I’m sure you all have heard “Beer before liquor, never sicker. Liquor before beer, everything clear”? Whether or not it’s true (and honestly, it’s not true), most people talk about differences in alcoholic drinks. Some people love wine, some people get horrible wine headaches. Some people are happy with beer, others find it makes them sleepy. Some people think whiskey is great, while others report it makes them fighting machines.
Well, does it really? They’re both, at the bottom, alcoholic drinks, but do beer and liquor have different effects on how we behave? And I’m talking more than just the hangover.
Pihl et al. “Alcohol and aggression in men: a comparison of brewed and distilled beverages.” Journal of Studies on Alcohol, 1984.
We all know that there’s a…relationship, shall we say, between alcohol drinking and aggressive behavior, though not quite as strong as the associationg between alcohol drinking and, you know, drunkenness. Some of this is probably placebo effect. But is there a difference in the amount of aggressiveness by the TYPE of alcohol consumed?
While several studies have approached this question using things like brandy and small, uncontrolled interpersonal groups, this one decided to do a somewhat alcohol-fueled take on the Milgrom study.
They started with 64 male social drinkers (excluding people who have been arrested as a result of drinking or those positive for drinking problems), excluding heavy drinkers who might have a high tolerance affecting the study.
They then dosed ’em up with alcohol. For the beer condition, the subjects received either 21.3 mL/kg of beer or “placebo” non-alcoholic beer. For the liquor condition, the subjects got 1.32 mL/kg of 95% ethanol in 1:5 orange juice mixture (otherwise known as a screwdriver). In the placebo condition, the just got the orange juice, with 2 mL of alcohol layered on top and were served it in a cloth sprayed with alcohol, to make them think alcohol was in the drink. The subjects had 20 minutes in which to consume the drinks (given in 3 allotments), and the dosing was designed to result in a blood alcohol level of 0.07, just under the legal limit for driving. The subjects were then asked how drunk they felt on a scale of 1-11 (with 1 being not drunk, and 11 being probably so drunk they couldn’t distinguish the 1’s).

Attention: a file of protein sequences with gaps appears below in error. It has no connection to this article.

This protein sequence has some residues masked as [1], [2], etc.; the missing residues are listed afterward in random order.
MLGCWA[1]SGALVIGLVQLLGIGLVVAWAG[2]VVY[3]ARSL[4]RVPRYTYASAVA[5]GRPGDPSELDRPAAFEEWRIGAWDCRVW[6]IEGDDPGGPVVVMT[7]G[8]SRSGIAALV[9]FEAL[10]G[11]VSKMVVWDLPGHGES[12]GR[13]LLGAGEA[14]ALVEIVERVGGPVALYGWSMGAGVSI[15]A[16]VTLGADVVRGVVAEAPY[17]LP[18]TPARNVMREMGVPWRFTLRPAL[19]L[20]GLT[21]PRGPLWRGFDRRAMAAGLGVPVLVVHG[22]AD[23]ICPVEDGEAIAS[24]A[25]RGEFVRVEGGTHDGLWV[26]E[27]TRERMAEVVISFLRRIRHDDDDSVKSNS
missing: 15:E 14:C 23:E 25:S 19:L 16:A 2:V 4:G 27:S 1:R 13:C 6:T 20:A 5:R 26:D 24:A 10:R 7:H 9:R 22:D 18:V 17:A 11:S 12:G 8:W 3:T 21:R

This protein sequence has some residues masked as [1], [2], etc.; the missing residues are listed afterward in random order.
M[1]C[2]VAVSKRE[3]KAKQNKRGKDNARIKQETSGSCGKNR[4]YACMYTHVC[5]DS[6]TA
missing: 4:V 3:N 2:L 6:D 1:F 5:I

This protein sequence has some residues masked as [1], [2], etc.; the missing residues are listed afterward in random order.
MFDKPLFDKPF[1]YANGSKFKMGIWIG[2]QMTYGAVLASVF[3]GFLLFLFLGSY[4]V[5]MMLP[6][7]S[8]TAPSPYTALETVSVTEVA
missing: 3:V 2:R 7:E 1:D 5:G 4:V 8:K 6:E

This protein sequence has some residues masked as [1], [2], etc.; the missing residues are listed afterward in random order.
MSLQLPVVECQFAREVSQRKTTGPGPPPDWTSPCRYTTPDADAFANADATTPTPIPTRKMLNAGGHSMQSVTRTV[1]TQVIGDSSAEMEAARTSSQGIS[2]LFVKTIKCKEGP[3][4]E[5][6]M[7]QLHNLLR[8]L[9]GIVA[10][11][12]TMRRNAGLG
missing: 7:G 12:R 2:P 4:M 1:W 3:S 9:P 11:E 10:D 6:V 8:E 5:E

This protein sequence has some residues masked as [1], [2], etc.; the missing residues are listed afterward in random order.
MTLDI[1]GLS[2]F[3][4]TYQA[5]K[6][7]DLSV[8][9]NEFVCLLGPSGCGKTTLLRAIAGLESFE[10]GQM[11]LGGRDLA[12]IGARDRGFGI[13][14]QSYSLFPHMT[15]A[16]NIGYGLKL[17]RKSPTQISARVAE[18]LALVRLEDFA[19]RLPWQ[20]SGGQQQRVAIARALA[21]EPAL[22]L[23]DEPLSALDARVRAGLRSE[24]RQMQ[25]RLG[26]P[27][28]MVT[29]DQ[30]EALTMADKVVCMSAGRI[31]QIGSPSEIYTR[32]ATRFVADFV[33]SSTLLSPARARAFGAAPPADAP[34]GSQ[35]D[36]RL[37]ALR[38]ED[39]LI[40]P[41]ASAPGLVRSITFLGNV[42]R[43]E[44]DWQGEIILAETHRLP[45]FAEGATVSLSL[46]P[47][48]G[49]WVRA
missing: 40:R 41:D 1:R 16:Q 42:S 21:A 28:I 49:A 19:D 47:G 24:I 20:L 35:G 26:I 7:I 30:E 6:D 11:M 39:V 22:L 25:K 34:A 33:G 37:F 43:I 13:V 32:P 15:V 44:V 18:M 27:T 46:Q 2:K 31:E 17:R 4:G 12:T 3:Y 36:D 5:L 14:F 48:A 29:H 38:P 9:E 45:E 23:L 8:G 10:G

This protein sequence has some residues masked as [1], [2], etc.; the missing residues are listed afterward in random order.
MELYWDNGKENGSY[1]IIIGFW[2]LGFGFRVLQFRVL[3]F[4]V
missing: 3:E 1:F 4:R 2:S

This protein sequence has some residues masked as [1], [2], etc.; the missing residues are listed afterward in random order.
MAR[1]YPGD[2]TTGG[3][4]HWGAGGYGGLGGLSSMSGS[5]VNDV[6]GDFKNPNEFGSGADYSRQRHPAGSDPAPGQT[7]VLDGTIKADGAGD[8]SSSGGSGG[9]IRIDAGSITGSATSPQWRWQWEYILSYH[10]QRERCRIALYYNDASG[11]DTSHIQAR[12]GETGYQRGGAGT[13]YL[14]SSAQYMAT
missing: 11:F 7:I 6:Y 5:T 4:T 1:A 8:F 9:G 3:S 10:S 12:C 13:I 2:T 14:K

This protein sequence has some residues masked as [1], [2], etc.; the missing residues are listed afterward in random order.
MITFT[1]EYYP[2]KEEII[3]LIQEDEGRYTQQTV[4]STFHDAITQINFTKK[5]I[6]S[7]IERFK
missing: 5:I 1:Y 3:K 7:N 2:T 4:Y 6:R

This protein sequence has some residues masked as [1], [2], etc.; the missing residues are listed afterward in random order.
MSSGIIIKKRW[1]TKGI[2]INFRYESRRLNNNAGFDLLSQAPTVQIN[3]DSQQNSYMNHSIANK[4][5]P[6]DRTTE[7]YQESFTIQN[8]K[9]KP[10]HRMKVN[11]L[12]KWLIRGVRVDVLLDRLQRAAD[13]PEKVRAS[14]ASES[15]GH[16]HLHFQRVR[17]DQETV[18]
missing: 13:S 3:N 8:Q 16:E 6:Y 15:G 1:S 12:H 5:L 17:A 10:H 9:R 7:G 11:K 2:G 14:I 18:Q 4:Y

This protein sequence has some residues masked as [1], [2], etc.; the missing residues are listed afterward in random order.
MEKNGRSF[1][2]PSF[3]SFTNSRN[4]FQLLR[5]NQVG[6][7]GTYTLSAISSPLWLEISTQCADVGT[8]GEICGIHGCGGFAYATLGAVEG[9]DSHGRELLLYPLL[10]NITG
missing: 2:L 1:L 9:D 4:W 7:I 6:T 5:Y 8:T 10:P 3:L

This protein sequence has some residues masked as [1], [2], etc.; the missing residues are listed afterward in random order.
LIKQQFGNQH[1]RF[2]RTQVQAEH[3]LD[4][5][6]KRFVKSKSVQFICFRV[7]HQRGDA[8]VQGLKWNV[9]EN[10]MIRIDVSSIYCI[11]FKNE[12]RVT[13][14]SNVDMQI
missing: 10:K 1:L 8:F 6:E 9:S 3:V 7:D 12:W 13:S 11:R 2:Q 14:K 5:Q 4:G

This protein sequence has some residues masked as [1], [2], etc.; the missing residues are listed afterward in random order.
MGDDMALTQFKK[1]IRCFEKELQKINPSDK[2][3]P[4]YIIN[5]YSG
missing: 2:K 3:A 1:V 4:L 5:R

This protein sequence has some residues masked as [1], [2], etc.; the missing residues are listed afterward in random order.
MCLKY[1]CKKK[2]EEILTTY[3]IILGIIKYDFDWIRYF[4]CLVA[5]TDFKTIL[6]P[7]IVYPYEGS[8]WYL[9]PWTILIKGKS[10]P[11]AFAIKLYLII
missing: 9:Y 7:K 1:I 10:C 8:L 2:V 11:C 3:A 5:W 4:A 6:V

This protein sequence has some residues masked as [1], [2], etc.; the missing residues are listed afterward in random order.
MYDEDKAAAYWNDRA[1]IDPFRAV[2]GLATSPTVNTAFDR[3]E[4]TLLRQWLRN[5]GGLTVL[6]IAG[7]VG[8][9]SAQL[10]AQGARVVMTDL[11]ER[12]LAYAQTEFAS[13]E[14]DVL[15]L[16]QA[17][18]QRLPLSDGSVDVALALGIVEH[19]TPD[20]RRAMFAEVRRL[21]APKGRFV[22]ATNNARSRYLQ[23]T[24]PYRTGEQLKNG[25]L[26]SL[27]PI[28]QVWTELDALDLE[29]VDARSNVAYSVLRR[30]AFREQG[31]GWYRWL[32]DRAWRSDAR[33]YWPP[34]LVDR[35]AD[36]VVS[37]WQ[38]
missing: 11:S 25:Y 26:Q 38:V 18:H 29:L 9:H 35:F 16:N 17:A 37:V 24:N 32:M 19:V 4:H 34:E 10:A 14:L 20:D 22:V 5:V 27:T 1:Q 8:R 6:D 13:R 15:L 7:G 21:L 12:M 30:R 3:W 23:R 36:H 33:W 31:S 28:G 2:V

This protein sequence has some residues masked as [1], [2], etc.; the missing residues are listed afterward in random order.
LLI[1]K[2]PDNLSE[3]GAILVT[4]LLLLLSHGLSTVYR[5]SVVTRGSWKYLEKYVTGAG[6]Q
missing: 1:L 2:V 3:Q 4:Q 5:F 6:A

Here you can see the drunkeness ratings and the blood alcohol levels. The first, rather amusing, difference that you can observe is that the placebo group for both drinks still felt a little tipsy, even though they hadn’t had measurable levels of alcohol. The liqour group rated about 4.5-4.6 on “drunkeness”, while the liquor placebo was around 2.1-2.4. The beer group rated a little lower on “drunkeness” (3.9-4.0), while the placebo beer group rated a little higher (2.6-2.7), making me wonder how much of the feeling was due to fullness rather than alcohol for the placebo beer group.
Once the subjects were good and soused (or not), they put them in an aggressiveness task. The participants were given what they were told was a “reaction time and pain assessment” task, which they would administer to a fellow participant in another room (actually an operant conditioning board). The participant saw a light, and then administered a tone to the “fellow participant”. After 5 seconds, the participant was told to press any one of the 5 numbers on his keyboard. All of the buttons terminated the tone and delivered a shock to the “fellow participant”. While button 1 delivered the most minor shock, buttons 2-5 delivered increasing levels of “pain” to the participant. The “fellow participant” (the computer), then communicated the level of pain that they had felt with the shock. During each test, the authors recorded the strength of shock delivered and the time that the participant spent smashing the button.